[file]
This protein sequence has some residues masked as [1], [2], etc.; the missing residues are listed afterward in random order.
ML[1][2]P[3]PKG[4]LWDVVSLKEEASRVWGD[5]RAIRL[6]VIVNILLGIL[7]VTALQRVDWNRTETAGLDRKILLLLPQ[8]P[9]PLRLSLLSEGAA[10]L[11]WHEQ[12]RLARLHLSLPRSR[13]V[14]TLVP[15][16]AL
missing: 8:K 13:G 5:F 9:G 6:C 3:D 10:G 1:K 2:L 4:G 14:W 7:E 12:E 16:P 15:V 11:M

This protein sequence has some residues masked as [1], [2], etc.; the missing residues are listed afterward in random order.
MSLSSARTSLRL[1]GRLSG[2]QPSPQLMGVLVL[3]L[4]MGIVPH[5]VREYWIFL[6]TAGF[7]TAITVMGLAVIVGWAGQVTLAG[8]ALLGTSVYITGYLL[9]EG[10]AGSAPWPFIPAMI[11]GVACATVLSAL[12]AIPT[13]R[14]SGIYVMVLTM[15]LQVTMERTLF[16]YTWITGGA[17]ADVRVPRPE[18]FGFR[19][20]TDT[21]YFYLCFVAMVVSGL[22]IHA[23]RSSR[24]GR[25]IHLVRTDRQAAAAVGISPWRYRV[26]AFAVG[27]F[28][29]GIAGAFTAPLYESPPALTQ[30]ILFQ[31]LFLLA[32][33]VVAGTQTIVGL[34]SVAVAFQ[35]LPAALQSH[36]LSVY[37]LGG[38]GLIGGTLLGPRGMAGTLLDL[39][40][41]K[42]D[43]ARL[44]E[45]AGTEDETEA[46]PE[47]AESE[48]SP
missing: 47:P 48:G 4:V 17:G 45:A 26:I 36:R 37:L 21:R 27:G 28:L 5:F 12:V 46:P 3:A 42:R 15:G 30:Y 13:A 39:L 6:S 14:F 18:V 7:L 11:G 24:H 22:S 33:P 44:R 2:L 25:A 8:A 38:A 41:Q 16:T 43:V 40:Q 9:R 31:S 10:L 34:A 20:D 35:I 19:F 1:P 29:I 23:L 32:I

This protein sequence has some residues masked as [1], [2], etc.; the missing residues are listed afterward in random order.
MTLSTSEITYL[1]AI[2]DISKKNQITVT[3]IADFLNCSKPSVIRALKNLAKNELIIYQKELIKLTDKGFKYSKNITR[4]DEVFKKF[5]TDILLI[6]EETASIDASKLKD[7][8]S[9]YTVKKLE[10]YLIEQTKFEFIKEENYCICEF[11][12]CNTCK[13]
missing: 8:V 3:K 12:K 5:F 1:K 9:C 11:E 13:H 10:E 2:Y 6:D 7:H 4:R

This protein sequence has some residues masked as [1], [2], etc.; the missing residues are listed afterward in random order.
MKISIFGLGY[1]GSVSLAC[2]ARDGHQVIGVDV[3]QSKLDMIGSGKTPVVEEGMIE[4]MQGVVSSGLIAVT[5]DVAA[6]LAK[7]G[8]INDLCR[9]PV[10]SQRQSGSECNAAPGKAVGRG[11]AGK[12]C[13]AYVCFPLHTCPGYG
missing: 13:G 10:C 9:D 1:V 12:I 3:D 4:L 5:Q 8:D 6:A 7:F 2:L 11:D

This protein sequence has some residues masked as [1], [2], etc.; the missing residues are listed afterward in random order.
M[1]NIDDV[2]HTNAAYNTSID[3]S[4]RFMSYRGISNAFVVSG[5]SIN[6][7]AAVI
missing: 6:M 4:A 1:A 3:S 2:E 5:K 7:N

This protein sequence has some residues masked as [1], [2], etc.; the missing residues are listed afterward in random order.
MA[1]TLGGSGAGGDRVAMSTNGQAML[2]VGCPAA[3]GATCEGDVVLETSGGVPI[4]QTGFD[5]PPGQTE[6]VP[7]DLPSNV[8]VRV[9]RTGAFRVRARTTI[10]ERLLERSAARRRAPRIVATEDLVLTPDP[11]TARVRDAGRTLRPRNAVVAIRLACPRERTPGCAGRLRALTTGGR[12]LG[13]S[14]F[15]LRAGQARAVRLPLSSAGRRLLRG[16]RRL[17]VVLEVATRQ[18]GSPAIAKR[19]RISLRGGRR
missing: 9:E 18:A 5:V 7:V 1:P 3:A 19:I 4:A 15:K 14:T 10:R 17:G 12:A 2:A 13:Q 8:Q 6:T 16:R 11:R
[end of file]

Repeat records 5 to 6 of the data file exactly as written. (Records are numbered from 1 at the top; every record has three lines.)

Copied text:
This protein sequence has some residues masked as [1], [2], etc.; the missing residues are listed afterward in random order.
M[1]NIDDV[2]HTNAAYNTSID[3]S[4]RFMSYRGISNAFVVSG[5]SIN[6][7]AAVI
missing: 6:M 4:A 1:A 3:S 2:E 5:K 7:N

This protein sequence has some residues masked as [1], [2], etc.; the missing residues are listed afterward in random order.
MA[1]TLGGSGAGGDRVAMSTNGQAML[2]VGCPAA[3]GATCEGDVVLETSGGVPI[4]QTGFD[5]PPGQTE[6]VP[7]DLPSNV[8]VRV[9]RTGAFRVRARTTI[10]ERLLERSAARRRAPRIVATEDLVLTPDP[11]TARVRDAGRTLRPRNAVVAIRLACPRERTPGCAGRLRALTTGGR[12]LG[13]S[14]F[15]LRAGQARAVRLPLSSAGRRLLRG[16]RRL[17]VVLEVATRQ[18]GSPAIAKR[19]RISLRGGRR
missing: 9:E 18:A 5:V 7:V 1:P 3:A 19:I 4:A 15:K 14:T 10:R 17:G 12:A 2:A 13:Q 8:Q 6:T 16:R 11:R